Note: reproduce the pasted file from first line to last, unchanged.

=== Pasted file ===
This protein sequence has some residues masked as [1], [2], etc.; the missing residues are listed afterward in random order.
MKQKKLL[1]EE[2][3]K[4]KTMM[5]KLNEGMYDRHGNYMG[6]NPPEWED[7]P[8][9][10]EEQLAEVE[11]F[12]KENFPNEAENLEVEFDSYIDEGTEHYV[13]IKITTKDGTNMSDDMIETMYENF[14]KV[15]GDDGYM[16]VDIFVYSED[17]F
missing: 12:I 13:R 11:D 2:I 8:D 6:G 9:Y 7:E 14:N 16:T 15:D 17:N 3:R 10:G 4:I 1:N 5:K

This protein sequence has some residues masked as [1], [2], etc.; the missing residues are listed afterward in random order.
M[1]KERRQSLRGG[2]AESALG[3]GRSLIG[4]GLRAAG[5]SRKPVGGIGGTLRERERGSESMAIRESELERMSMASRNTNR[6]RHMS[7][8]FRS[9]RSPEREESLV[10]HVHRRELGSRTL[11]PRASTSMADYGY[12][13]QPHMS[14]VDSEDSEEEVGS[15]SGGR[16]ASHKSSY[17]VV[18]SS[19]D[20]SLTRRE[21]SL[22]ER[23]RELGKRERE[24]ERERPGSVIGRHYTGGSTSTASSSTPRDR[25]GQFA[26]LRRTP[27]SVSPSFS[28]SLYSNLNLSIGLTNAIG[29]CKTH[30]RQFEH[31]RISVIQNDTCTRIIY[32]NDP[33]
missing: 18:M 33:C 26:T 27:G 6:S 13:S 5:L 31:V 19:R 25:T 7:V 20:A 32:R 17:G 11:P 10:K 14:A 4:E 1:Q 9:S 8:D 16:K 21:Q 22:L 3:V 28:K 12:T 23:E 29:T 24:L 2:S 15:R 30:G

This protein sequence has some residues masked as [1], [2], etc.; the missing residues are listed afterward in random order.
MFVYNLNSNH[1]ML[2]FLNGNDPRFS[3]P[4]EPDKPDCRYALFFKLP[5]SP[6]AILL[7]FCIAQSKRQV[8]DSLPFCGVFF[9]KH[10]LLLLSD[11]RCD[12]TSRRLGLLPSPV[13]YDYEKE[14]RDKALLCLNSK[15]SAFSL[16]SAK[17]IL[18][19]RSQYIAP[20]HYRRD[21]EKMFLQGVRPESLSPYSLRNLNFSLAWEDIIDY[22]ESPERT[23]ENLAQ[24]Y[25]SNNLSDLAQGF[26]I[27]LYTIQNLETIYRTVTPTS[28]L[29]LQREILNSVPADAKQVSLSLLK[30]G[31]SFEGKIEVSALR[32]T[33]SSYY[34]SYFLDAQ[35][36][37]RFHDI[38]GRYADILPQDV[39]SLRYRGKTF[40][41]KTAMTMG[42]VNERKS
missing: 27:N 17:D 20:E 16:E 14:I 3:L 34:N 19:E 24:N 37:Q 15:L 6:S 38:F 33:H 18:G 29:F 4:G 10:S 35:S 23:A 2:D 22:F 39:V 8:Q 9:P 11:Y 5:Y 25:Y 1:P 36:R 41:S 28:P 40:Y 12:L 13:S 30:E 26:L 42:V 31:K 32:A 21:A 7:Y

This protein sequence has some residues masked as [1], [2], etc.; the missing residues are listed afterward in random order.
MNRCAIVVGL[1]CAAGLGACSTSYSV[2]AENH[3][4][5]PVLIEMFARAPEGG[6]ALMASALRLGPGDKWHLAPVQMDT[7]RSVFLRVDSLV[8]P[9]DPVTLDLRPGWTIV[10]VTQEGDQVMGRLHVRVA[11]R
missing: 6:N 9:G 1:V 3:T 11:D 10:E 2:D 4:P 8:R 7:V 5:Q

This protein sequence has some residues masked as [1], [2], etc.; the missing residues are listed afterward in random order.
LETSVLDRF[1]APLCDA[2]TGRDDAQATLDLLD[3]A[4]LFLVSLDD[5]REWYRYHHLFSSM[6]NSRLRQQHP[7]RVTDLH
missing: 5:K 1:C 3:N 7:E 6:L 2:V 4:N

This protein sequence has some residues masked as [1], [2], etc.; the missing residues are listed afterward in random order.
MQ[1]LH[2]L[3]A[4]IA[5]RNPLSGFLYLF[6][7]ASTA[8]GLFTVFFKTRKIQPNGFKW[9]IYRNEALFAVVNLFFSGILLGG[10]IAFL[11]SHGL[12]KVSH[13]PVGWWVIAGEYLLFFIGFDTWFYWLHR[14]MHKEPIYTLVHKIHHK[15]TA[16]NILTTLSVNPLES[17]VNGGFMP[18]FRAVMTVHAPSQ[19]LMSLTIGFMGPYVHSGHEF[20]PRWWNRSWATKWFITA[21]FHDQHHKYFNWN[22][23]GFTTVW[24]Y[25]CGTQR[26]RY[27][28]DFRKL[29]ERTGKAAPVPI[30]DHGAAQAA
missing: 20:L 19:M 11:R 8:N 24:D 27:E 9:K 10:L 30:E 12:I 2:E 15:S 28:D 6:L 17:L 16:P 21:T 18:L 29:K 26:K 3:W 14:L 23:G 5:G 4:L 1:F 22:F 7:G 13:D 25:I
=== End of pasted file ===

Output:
This protein sequence has some residues masked as [1], [2], etc.; the missing residues are listed afterward in random order.
MKQKKLL[1]EE[2][3]K[4]KTMM[5]KLNEGMYDRHGNYMG[6]NPPEWED[7]P[8][9][10]EEQLAEVE[11]F[12]KENFPNEAENLEVEFDSYIDEGTEHYV[13]IKITTKDGTNMSDDMIETMYENF[14]KV[15]GDDGYM[16]VDIFVYSED[17]F
missing: 12:I 13:R 11:D 2:I 8:D 6:G 9:Y 7:E 14:N 16:T 15:D 17:N 3:R 10:G 4:I 1:N 5:K

This protein sequence has some residues masked as [1], [2], etc.; the missing residues are listed afterward in random order.
M[1]KERRQSLRGG[2]AESALG[3]GRSLIG[4]GLRAAG[5]SRKPVGGIGGTLRERERGSESMAIRESELERMSMASRNTNR[6]RHMS[7][8]FRS[9]RSPEREESLV[10]HVHRRELGSRTL[11]PRASTSMADYGY[12][13]QPHMS[14]VDSEDSEEEVGS[15]SGGR[16]ASHKSSY[17]VV[18]SS[19]D[20]SLTRRE[21]SL[22]ER[23]RELGKRERE[24]ERERPGSVIGRHYTGGSTSTASSSTPRDR[25]GQFA[26]LRRTP[27]SVSPSFS[28]SLYSNLNLSIGLTNAIG[29]CKTH[30]RQFEH[31]RISVIQNDTCTRIIY[32]NDP[33]
missing: 18:M 33:C 26:T 27:G 6:S 13:S 5:L 31:V 19:R 25:T 7:V 20:A 32:R 17:G 11:P 10:K 14:A 4:E 1:Q 9:S 8:D 16:K 21:Q 22:L 3:V 28:K 12:T 23:E 29:T 24:L 2:S 15:R 30:G

This protein sequence has some residues masked as [1], [2], etc.; the missing residues are listed afterward in random order.
MFVYNLNSNH[1]ML[2]FLNGNDPRFS[3]P[4]EPDKPDCRYALFFKLP[5]SP[6]AILL[7]FCIAQSKRQV[8]DSLPFCGVFF[9]KH[10]LLLLSD[11]RCD[12]TSRRLGLLPSPV[13]YDYEKE[14]RDKALLCLNSK[15]SAFSL[16]SAK[17]IL[18][19]RSQYIAP[20]HYRRD[21]EKMFLQGVRPESLSPYSLRNLNFSLAWEDIIDY[22]ESPERT[23]ENLAQ[24]Y[25]SNNLSDLAQGF[26]I[27]LYTIQNLETIYRTVTPTS[28]L[29]LQREILNSVPADAKQVSLSLLK[30]G[31]SFEGKIEVSALR[32]T[33]SSYY[34]SYFLDAQ[35][36][37]RFHDI[38]GRYADILPQDV[39]SLRYRGKTF[40][41]KTAMTMG[42]VNERKS
missing: 27:N 17:D 20:E 16:E 14:I 3:L 34:N 19:E 24:N 37:Q 15:L 6:S 38:F 33:H 18:G 29:F 4:G 10:S 35:S 23:A 2:D 22:F 39:V 8:Q 9:P 11:Y 5:Y 25:Y 1:P 36:R 41:S 28:P 40:Y 12:L 13:S 30:E 26:L 42:V 31:K 32:A 21:A 7:Y

This protein sequence has some residues masked as [1], [2], etc.; the missing residues are listed afterward in random order.
MNRCAIVVGL[1]CAAGLGACSTSYSV[2]AENH[3][4][5]PVLIEMFARAPEGG[6]ALMASALRLGPGDKWHLAPVQMDT[7]RSVFLRVDSLV[8]P[9]DPVTLDLRPGWTIV[10]VTQEGDQVMGRLHVRVA[11]R
missing: 6:N 9:G 1:V 3:T 11:D 10:E 2:D 4:P 8:R 7:V 5:Q

This protein sequence has some residues masked as [1], [2], etc.; the missing residues are listed afterward in random order.
LETSVLDRF[1]APLCDA[2]TGRDDAQATLDLLD[3]A[4]LFLVSLDD[5]REWYRYHHLFSSM[6]NSRLRQQHP[7]RVTDLH
missing: 5:K 1:C 3:N 7:E 6:L 2:V 4:N

This protein sequence has some residues masked as [1], [2], etc.; the missing residues are listed afterward in random order.
MQ[1]LH[2]L[3]A[4]IA[5]RNPLSGFLYLF[6][7]ASTA[8]GLFTVFFKTRKIQPNGFKW[9]IYRNEALFAVVNLFFSGILLGG[10]IAFL[11]SHGL[12]KVSH[13]PVGWWVIAGEYLLFFIGFDTWFYWLHR[14]MHKEPIYTLVHKIHHK[15]TA[16]NILTTLSVNPLES[17]VNGGFMP[18]FRAVMTVHAPSQ[19]LMSLTIGFMGPYVHSGHEF[20]PRWWNRSWATKWFITA[21]FHDQHHKYFNWN[22][23]GFTTVW[24]Y[25]CGTQR[26]RY[27][28]DFRKL[29]ERTGKAAPVPI[30]DHGAAQAA
missing: 20:L 19:M 11:R 8:N 24:D 27:E 9:K 10:L 30:E 12:I 2:E 15:S 28:D 6:L 17:L 16:P 21:T 18:L 29:K 26:K 3:W 14:L 23:G 5:G 4:L 1:F 22:F 7:G 13:D 25:I